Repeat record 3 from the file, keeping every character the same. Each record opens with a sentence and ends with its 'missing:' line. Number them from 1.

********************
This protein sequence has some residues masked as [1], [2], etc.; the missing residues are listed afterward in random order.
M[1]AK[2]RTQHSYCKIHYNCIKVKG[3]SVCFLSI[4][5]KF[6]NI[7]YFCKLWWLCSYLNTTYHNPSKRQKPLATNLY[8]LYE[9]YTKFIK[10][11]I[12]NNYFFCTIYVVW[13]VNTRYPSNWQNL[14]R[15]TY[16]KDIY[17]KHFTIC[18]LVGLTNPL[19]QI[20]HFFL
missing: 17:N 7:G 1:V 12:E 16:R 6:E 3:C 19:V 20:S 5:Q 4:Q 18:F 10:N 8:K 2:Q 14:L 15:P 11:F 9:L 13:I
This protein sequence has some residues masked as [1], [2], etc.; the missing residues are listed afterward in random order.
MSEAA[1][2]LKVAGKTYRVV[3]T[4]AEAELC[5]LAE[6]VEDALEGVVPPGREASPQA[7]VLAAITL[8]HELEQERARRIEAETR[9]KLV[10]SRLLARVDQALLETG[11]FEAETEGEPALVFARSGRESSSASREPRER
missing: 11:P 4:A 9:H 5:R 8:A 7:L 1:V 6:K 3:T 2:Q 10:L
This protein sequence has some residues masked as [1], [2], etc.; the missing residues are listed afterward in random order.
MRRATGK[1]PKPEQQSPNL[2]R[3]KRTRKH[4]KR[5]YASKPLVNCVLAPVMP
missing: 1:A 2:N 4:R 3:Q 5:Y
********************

This protein sequence has some residues masked as [1], [2], etc.; the missing residues are listed afterward in random order.
MRRATGK[1]PKPEQQSPNL[2]R[3]KRTRKH[4]KR[5]YASKPLVNCVLAPVMP
missing: 1:A 2:N 4:R 3:Q 5:Y